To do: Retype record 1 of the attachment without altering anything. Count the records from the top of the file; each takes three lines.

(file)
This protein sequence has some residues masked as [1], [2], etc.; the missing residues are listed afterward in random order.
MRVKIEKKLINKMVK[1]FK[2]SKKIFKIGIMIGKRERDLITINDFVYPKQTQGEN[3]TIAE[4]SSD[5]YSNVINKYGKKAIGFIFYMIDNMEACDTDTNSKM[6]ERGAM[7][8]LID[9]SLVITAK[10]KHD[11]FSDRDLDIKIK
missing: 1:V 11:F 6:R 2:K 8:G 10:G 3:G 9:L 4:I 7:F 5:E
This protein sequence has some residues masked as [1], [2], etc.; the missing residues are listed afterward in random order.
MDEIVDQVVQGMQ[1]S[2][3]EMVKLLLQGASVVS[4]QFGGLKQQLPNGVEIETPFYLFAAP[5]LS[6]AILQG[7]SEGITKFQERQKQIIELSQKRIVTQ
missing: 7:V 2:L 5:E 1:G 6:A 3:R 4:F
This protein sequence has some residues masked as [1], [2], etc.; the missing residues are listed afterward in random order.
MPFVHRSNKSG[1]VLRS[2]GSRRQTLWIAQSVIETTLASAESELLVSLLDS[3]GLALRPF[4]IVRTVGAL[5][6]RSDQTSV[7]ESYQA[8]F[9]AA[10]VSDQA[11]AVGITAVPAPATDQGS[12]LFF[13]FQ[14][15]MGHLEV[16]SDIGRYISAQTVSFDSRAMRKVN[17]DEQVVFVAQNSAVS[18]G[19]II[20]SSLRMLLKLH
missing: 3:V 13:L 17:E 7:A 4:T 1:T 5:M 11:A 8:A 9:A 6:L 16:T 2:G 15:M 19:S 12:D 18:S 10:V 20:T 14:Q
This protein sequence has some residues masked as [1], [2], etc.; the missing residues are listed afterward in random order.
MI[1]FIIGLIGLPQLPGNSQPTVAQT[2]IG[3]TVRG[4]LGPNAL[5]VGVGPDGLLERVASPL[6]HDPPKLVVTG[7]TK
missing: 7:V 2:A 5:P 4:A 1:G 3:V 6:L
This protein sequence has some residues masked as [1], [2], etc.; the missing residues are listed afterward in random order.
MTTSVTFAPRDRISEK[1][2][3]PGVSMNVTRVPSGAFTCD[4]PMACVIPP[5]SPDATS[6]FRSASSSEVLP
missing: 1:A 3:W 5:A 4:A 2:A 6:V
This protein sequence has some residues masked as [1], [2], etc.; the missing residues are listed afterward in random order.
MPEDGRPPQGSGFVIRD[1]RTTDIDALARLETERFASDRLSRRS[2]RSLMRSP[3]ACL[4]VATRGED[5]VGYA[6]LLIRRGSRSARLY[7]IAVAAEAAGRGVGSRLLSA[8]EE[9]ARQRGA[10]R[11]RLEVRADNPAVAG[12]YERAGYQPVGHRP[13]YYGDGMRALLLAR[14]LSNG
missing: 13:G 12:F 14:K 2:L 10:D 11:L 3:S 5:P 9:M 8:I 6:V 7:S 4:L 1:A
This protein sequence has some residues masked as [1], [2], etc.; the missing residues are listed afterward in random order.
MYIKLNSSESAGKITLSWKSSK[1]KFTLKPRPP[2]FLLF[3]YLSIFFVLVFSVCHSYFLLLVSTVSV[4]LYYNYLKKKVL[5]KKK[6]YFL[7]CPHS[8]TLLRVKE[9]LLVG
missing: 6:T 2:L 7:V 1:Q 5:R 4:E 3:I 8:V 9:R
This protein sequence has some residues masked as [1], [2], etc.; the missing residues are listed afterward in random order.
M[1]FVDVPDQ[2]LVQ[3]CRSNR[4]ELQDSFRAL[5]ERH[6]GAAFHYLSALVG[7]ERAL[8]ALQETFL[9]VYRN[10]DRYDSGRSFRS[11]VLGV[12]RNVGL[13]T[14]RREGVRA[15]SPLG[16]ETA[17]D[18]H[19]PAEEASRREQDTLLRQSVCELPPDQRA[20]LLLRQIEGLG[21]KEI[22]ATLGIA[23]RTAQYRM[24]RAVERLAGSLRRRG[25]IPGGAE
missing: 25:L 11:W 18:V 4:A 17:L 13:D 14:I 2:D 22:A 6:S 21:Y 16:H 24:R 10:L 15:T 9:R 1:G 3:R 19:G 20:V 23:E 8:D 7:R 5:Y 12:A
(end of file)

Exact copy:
This protein sequence has some residues masked as [1], [2], etc.; the missing residues are listed afterward in random order.
MRVKIEKKLINKMVK[1]FK[2]SKKIFKIGIMIGKRERDLITINDFVYPKQTQGEN[3]TIAE[4]SSD[5]YSNVINKYGKKAIGFIFYMIDNMEACDTDTNSKM[6]ERGAM[7][8]LID[9]SLVITAK[10]KHD[11]FSDRDLDIKIK
missing: 1:V 11:F 6:R 2:K 8:G 10:G 3:G 9:L 4:I 7:F 5:E